A Funny Thing Happened on the Way to the Podium
The audience that laughs with you will stay with you. Learn how to effectively add humor to your speech.
It is in our nature to pay attention to people and subjects that entertain us. If you can successfully infuse your speech with humor,
you will win your audience over very quickly. Love of laughter is a common thread that runs through all of humanity; all over the world
people have an inherent tendency to like those who make them laugh. And if your audience likes you, they will trust you and will want to
learn from you.
There are, of course, several key things to keep in mind when putting humor into your speech. First of all, stay relevant to your central
idea. Don't tell a joke or a funny anecdote simply for the sake of humor. Getting a laugh is great, but you need to be able to tie it back
into your primary message for it to have an impact. Otherwise your segue will seemed forced.
Making the decision to put humor into your speech can be daunting. Public speaking is nerve wracking enough for most people without
adding the potential for embarrassment. There is nothing worse than attempting to tell a joke or funny story and having it fall horribly
flat. If you were expecting laughter and all you get is stunned silence, the rest of your speech will not work. To avoid this, try testing
the story out on friends beforehand to see if they laugh and if they "get" the joke. Practice telling the story out loud a few times so that
you can get your comedic timing down and will be able to deliver the story in a natural, conversational tone. You may want to videotape or
audio record yourself telling the story so that you can hear your vocal inflections for yourself.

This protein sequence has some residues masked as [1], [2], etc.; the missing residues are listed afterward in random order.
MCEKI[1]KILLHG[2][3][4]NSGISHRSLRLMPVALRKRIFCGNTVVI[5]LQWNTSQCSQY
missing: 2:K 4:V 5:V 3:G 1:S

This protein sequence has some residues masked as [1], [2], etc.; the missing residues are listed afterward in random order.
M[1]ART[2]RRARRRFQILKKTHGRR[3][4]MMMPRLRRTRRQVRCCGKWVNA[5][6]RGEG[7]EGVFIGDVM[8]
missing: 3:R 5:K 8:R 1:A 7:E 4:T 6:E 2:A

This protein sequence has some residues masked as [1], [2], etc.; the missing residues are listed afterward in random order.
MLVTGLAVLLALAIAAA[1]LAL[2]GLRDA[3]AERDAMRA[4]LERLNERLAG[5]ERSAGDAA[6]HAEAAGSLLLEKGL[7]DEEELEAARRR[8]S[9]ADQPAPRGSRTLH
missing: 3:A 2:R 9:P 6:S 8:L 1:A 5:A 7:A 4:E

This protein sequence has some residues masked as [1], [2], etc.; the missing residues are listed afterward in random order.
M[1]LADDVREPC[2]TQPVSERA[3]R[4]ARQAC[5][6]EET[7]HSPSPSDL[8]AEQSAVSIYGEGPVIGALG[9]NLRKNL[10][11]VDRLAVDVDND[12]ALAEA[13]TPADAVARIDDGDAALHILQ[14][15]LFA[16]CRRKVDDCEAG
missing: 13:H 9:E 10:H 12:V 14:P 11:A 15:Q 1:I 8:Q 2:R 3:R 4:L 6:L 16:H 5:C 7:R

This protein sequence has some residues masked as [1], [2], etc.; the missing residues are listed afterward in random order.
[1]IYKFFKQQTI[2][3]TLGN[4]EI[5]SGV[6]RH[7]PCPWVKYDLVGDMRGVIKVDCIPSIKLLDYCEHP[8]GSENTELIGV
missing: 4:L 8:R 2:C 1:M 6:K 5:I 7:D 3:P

The intention to entertain can also go horribly awry if your story is thought to be inappropriate or offensive. Knowing your audience is
essential - know what may or may not offend them. Stick to stories that are safe; for example cute stories about children or animals will
usually go over well. People will relate them to their own children or pets and there is very little room to offend in these subject areas.
If you choose to tell a story about a business experience you've had, be diplomatic in describing colleagues or clients. Don't use people's
If you want to use an anecdote but don't have one from your own life to share, search the Internet for examples. You can find celebrities'
commencement speeches, CEOs' addresses to their employees, and web sites devoted to anecdotes and humorous stories. Just be sure that if
you borrow a story from another source, you credit it properly. Never claim something happened to you when it didn't. The point of telling a
funny story is to help you credibility, not hurt it. People will trust you if you give them a reason to enjoy themselves, but if they
immediately recognize the story you're telling and know it didn't happen to you personally, you will be undermining yourself right out of
Audiences love to be entertained - we all do! Knowing exactly how and when to use humor in your speeches will put you in high demand. In
very little time you will establish yourself as a speaker who can reach, educate and persuade audiences. There is no more powerful talent
to have in today's marketplace.